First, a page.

All said and done, Dad still loves you. He doesn’t care that you’ve been violated again and again. He doesn’t care that you are no longer as attractive as you used to be. He doesn’t care that you are almost dying. He has always loved you and he still loves you. He’s working hard so he can buy you everything you need to breathe on your own again. He wants to restore your glory; he wants to take you to your destiny – to the Lord, his Master, your true husband, who loved you and gave Himself for you, oh land beyond the rivers of Ethiopia!

Dear Mama, I hear you asking, “But who are you? When did I bear you?” Well, I am the child who sometimes wishes Mama were here and well; maybe no child would die before five and none would be out of school; maybe every child would have access to quality healthcare and none would die from malaria; maybe no child would be kidnapped; maybe the roads to school would be free and I wouldn’t have to wake up at 4:30 a.m. just so I won’t be late for school; maybe education would work, maybe security would work; maybe infrastructure would be abundant; maybe, maybe; just maybe.

But I won’t give up. I am a child of a man who has seen your future; Dad has seen sights of your brightness that tell him we are approaching the end of the tunnel. Dad says we’re coming to see you soon, to buy you back; to clean you up and to adorn you with great glory such as you have never known before. He says that no matter how sordid your past was, your past will no longer be your prison because your future is much more glorious than your past.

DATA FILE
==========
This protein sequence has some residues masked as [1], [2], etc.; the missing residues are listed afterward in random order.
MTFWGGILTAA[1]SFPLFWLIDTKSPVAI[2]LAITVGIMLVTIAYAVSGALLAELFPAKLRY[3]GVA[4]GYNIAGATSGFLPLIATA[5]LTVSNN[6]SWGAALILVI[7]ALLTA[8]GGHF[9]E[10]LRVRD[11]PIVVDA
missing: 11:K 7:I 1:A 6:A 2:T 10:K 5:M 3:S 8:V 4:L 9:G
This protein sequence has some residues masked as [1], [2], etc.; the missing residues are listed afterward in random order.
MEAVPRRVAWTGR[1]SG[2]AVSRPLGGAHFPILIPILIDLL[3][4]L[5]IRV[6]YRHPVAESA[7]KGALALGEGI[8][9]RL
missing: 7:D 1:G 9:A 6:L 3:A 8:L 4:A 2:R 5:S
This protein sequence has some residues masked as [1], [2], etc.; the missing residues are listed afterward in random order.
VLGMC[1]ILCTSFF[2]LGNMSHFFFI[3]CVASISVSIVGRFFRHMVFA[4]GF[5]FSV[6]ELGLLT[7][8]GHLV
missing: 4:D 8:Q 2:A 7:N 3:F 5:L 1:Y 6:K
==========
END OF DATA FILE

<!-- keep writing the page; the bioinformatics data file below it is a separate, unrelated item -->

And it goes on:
Happy Birthday, Motherland! Happy Birthday, Nigeria!

8 thoughts on “Happy Birthday Mama

  1. Wale Olulana says:

    Absolutely delicious and rivetting! Thank you.

  2. Temilade Adetunji says:

    Wow! God bless Mr. President for this beautiful piece. I am so happy to be part of this great family(CGCC), dad’s effort to see mother save and change will be fruitful in Jesus name! God bless my Nigeria, so proud to be part of the New Nigeria.

  3. Maurren Anakwe says:

    Whoa, what a beautiful poem about Nigeria.

    Well done Omoaholo.

  4. Badaki says:

    Bravo, Bravo Omo. God bless you, God bless Dad and God bless Nigeria and all her children.

  5. Wale says:

    Amen!!!

    Before Mother turns sixty, she would become hmmmhh “sexy” no, sanctified.

    She is broke, broken and busted, her glory would return.

    Happy Birthday.

  6. Anthony says:

    Thanks Omo for this beautiful tapestry of poetry.
    Truly the pleasant mountains are on the other side of Jordan – only those whose eyes have seen it can believe. As Esaias said, “Lord who has believed your report but him to whom the Lord’s arm has been revealed!”
    God bless you.

  7. Helen Idahosa says:

    Waoh! You got me captivated! Now, l understand that Nigeria is a person. What a write up. This is great. Thank you.
    And this new innovation is beautiful, Weldon.

  8. Wale Adelowo says:

    wao wao wao. Nigeria will be saved, Nigeria will be changed and Nigeria will be great again. Weldone Omo